The worst part is not the embarrassment of the typo, it’s that your developers no longer trust that the AI is accurately testing their releases — so they go back to manually testing each PR.

LLMs with restricted context limits can struggle to find the correct selectors

As with most things, you can buy your way out of this problem if you can afford it.

Without getting too technical, the context limit is the maximum amount of text (measured in tokens) that an LLM can consider (or “remember”) at any one time. To manage very large amounts of data, generative AI tools “compress” the HTML of a web app so that it can be analyzed more efficiently. In doing so, genAI-powered tools with lower context limits have to drop parts of the page from memory, potentially including the selectors needed to create or update a test.

Since a higher context limit (bigger memory, less compression) increases the cost of using LLMs like ChatGPT, LLama, and Claude, testing teams have to weigh how much uncertainty they’re willing to accept for the testing budget that they can afford.

Generative AI creates tests for itself, not for collaboration or portability

This is only a problem if you have to debug a test or you ever want to change vendors.

One of many ways that generative AI testing tools try to reduce the cost of QA is by providing a point-and-click interface for recording test steps, or using “natural-language processing” to describe a test in plain English. Both approaches are designed for non-technical (and presumably less expensive) people in the company to create tests.

Both approaches also hide the underlying code from the tester. Should you ever want to change your approach, you won’t be able to take the tests you’ve created. You’ll have to rebuild your test suite from scratch.

While there are exceptions, and some tools allow you to export the underlying code in Playwright or Cypress, that doesn’t mean you’ll be able to run them out of the box or even understand the code. Since the AI was writing tests only for its own comprehension, the code is usually complex and inefficient, lacking comments, and using internal services that you’ll need to recreate in your own testing environment. Evaluate a handful of tests to understand the level of effort it would take to make the suite useful should the need arise.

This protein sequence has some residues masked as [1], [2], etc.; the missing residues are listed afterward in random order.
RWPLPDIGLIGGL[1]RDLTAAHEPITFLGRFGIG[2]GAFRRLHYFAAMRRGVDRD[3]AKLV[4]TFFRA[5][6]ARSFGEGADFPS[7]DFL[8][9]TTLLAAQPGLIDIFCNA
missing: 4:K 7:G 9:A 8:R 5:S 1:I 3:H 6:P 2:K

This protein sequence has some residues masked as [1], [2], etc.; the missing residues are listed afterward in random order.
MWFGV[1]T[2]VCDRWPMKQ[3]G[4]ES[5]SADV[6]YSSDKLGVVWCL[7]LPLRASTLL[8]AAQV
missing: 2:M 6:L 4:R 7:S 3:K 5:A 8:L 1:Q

Self-healing tests don’t eliminate the need for human investigation (yet) because the AI can’t be completely trusted (yet)

At the top of this piece we pointed out that the most expensive part of automated testing is investigating failures and updating tests when the UI changes — actions that seem like they can be delegated to generative AI. But let’s really acknowledge what we’re asking generative AI to do for us, because it’s not simply fixing selectors. In fact, we’re entrusting the AI with business-critical decisions about the state of our software that could have huge repercussions on our users and our company.

That time is coming — probably… maybe… eventually — but if you are banking the future of your QA processes on AI it’s important to understand when it comes to QA you’re not paying for human labor — you’re paying for human judgment.